Children who are very picky in eating frequently refuse the intake of foods. This rejection is not only based on the evaluation of taste, but also on tactile qualities of foods. It matters whether food is crispy or slimy, consistent, or with bits and pips. It is hypothesised that children who are more sensitive to touch and dislike the feel of various tactile stimuli in general, are also more dismissive of tactile stimulation in their mouth and therefore more selective in their eating. In the present study, 44 children between the ages of 4 and 10 were asked to feel different tactile stimuli with their hands and to taste different foods. Results showed a significant positive correlation between the evaluations of the two modalities, especially for the younger subjects. This suggests that tactile sensitivity might play a role in the acceptance of food. Future research could explore if training children to tolerate more tactile stimuli would also increase their appreciation of a wider variety of foods. (C) 2014 Elsevier Ltd. All rights reserved.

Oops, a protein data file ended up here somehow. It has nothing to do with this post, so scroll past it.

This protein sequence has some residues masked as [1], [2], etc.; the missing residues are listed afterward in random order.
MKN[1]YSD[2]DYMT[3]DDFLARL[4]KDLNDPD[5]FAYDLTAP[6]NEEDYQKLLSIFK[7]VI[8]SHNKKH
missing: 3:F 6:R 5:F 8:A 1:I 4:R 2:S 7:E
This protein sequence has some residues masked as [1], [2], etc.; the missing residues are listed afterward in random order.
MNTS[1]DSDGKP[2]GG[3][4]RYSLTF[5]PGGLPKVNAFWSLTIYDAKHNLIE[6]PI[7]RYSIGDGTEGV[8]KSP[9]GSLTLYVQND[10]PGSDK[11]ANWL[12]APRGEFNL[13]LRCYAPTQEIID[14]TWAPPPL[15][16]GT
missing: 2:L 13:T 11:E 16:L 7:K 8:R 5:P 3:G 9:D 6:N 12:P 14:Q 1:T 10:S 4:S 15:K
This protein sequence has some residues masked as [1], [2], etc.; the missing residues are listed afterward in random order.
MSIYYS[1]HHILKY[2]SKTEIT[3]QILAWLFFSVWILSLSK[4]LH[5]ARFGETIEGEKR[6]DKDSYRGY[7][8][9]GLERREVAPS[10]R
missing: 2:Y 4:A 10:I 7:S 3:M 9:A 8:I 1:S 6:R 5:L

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- AUTISM, BEHAVIORS, CHILDHOOD, Children, FRUIT, Food texture, MOTHERS, PREFERENCES, SENSORY SENSITIVITY, Selective eating, TEXTURE, Tactile sensitivity, VEGETABLE CONSUMPTION